“Unfortunately, they found a loaded pistol in a dresser drawer and before long their make-believe game turned into a tragic nightmare and little Marie was dead. Everyone in town attended the funeral of the little girl – everyone except John, who could not face anyone and refused to talk to anyone.

“The morning after the funeral, Marie’s older brother went next door to talk to John.  ‘John, come with me,’ he said. ‘I want to take you to school.’  John refused, saying, ‘I never want to

see anyone again. I wish it was me who was dead.’ The brother insisted and finally persuaded John to go with him. The brother talked with the school principal and asked him to call a special

assembly. Five hundred and eight students filed into the gymnasium. Marie’s brother stood before them and said, ‘A terrible thing has happened; my little sister was accidentally shot by one of your fellow classmates. This is one of those tragedies that mars life. Now I want you all to know that my family and John’s family have been to church together this morning and we shared in Holy Communion.’ Then he called John next to him, put his arm around his shoulders and continued, ‘This boy’s future depends much on us. My family has forgiven John because we love him. Marie would want that. And I ask you to love and forgive him, too.’ Then he hugged John and they wept together.

“To be sure,” Jones reminds us, “this is as much the beginning as it is the end of the story. Marie’s family will need to continue to struggle to embody this love and forgiveness each and every day of their lives. And John will undoubtedly continue to struggle to accept this love and forgiveness each and every day of his life. Yet Marie’s brother sought John out when he most needed it and risked his own feelings of grief to offer a judgment of grace to John. Beyond that, he also offered a public witness to others, calling the whole community to practice forgiveness.”1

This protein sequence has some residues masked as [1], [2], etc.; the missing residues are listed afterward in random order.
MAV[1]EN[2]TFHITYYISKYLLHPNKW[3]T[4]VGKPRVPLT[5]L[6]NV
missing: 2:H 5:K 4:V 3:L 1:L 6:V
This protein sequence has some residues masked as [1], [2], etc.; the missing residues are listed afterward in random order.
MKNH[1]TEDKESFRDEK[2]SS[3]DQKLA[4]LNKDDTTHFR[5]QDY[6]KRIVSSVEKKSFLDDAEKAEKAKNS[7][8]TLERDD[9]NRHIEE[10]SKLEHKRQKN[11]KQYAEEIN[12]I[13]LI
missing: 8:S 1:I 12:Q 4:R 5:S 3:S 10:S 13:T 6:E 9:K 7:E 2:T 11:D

You and I may not be called upon to show mercy on such a dramatic scale, but if we take a long look in the mirror I submit that I, as well as you, may come face to face with some heart-rending truths.  We might see that we are the beneficiaries of the limitless grace of the Almighty and therefore compelled to offer that grace to others.  We might truly know that the quality of mercy is, indeed, not strained, that its power to alter the lives of both the one who gives and the one who receives is unmitigated.  And we might discern (as Jean Valjean and Javert discovered in that timeless drama) that what John calls the “judgment” of the light is that in every moment, with every decision, in every relationship, the power of unstrained mercy can cripple and shatter you, or melt your heart and transform you.  If we find ourselves reacting with anger, defensiveness, or perhaps acting like “a dog with a bone” first we need to forgive ourselves, then we will be more free to be gentle with others and offer them mercy.  In the final analysis, that power to transform any of us is the greater power – with apologies to Les Miz composer Claude-Michel Schönberg – greater than “the songs of angry men” or “the beating of the drums.”  It is “the music of the people” who have learned the lessons of mercy, lessons that give them the gift of hope, and tell them, as the song goes, “there is a life about to start, when tomorrow comes.”2

1 L. Gregory Jones, quoted in Dorothy C. Bass’ Practicing our Faith, Jossey-Bass, Inc., 1997.

2 Claude-Michel Schönberg, Do You Hear the People Sing?, from the musical Les Miserable.